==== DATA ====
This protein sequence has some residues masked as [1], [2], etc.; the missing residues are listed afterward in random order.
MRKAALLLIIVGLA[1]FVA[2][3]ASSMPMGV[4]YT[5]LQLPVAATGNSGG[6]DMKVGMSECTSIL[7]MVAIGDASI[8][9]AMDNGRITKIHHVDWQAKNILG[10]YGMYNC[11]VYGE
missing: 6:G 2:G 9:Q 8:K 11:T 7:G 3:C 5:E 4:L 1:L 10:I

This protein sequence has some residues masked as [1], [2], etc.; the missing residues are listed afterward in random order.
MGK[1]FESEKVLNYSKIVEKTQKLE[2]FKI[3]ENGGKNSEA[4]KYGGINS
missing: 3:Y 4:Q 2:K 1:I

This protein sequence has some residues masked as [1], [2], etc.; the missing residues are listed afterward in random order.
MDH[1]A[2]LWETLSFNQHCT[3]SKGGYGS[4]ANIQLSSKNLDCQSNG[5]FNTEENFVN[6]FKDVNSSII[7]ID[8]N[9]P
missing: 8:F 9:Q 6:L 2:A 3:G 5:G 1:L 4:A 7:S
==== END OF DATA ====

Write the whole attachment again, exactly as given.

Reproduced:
This protein sequence has some residues masked as [1], [2], etc.; the missing residues are listed afterward in random order.
MRKAALLLIIVGLA[1]FVA[2][3]ASSMPMGV[4]YT[5]LQLPVAATGNSGG[6]DMKVGMSECTSIL[7]MVAIGDASI[8][9]AMDNGRITKIHHVDWQAKNILG[10]YGMYNC[11]VYGE
missing: 6:G 2:G 9:Q 8:K 11:T 7:G 3:C 5:E 4:L 1:L 10:I

This protein sequence has some residues masked as [1], [2], etc.; the missing residues are listed afterward in random order.
MGK[1]FESEKVLNYSKIVEKTQKLE[2]FKI[3]ENGGKNSEA[4]KYGGINS
missing: 3:Y 4:Q 2:K 1:I

This protein sequence has some residues masked as [1], [2], etc.; the missing residues are listed afterward in random order.
MDH[1]A[2]LWETLSFNQHCT[3]SKGGYGS[4]ANIQLSSKNLDCQSNG[5]FNTEENFVN[6]FKDVNSSII[7]ID[8]N[9]P
missing: 8:F 9:Q 6:L 2:A 3:G 5:G 1:L 4:A 7:S